Lighthouse Silicon Valley Q1 Highlights: Their Promising Start to 2023

During this past Spring 2023 semester, Lighthouse Silicon Valley was a client for the Sbona Honors Program in Marketing and Business Analytics. This project was also in partnership with the Commonwealth Fund, Harkness Fellowship, and Stanford University for a national launch event based on a study centered around artificial intelligence and racial biases. The Sbona team consisted of both marketing and business analytics students, who conducted research on the student body about artificial intelligence and lockdown browser in addition to researching ethics within artificial intelligence.

Lighthouse Silicon Valley was founded in San Jose, CA in 2021. Lighthouse is aiming to address inequalities faced by marginalized communities by promoting engagement, fostering ecosystem development, creating safety net services, and supporting workforce development. They have prioritized Justice, Equity, Diversity, and Inclusion (JEDI) opportunities that aim to uplift vulnerable populations by providing them with family-sustaining wages.

In the Lighthouse Quarter 1 Executive Report, Quency Phillips, executive director of Lighthouse Silicon Valley reflects on the accomplishments of the company. In the past 21 months, Lighthouse has been able to double its network size, and increase staff capacity, while becoming a 501(c)3 organization. They have also received recognition from the National Science Foundation, secured major donors, and became a member of the City of San Jose COVID Task Force as well as the Santa Clara County Climate Collaborative Leadership Advisory Team.

Lighthouse understands that although much has been accomplished there is more they can do for the community. Their team is actively working on workforce development, sustainability, and advocating for policy changes with a plan that works in two phases. Phase one involved continuing to find partnerships while phase two is focused on using their 501(c)3 organization to support their network of 150 stakeholders to establish stability. Lighthouse plans to meet with over 50 organizations on May 31st, to discuss curriculum and workforce development within K-12 education, adult education, immigrant, reentry, and refugee communities. This plan aims to collaborate with trades, labor, and community college partners to ensure inclusivity. In conclusion, the first quarter of Lighthouse Silicon Valley’s performance has been remarkable, and am confident that 2023 will hold great success for the company.

AI and Lockdown Browser: The Unfair Impact on Students of Color and Black Students

As a student of color, I have personally witnessed how Lockdown Browser and other AI-based exam-proctoring tools have caused injustice and inequality. These tools have become prevalent in educational institutions to counter cheating in online exams, but they have resulted in unintended outcomes that affect black students and students of color more than others. Lockdown Browser has a flaw as it uses facial recognition technology to monitor students during exams. This technology has proven to be discriminatory against people of color and black people, resulting in inaccurate facial recognition. Consequently, students may be penalized unfairly due to false positives or negatives, leading to allegations of cheating or technical difficulties that prevent them from completing their exams.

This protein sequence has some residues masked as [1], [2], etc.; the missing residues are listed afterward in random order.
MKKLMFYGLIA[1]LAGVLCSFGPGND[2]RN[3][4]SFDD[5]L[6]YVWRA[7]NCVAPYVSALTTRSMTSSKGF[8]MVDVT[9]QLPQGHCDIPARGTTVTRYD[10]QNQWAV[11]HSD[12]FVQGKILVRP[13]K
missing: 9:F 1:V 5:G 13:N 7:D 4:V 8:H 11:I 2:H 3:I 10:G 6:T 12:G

In addition, the implementation of Lockdown Browser may worsen the existing inequality in our education system, particularly in terms of access to technology. Students from economically disadvantaged or rural areas may not have the necessary resources, such as high-speed internet or compatible devices, to effectively use the software. This creates an unfair disadvantage for these students compared to their more affluent or privileged classmates. As an individual who is deeply committed to promoting fairness and equality in education, I strongly believe that it is imperative to voice opposition to the implementation of Lockdown Browser and other comparable AI-driven exam monitoring systems. It is essential that we identify alternative methods of preventing academic dishonesty that does not hinge upon prejudiced and unjust technology. 

In order to gain a deeper understanding of student perspectives and experiences regarding Lockdown Browser, we undertook a survey to gather feedback on the use of this software in remote exams. The findings of the survey indicated that a significant proportion of students are uneasy with the use of facial recognition technology for exam proctoring and that a number of them have encountered technical issues that have adversely affected their exam results. To sum up, the utilization of Lockdown Browser and other exam proctoring tools based on artificial intelligence can have significant consequences on the fairness and equality of education. It is imperative that we collaborate as a society to discover alternative measures that do not depend on prejudiced technology and that put the welfare and achievements of every student first.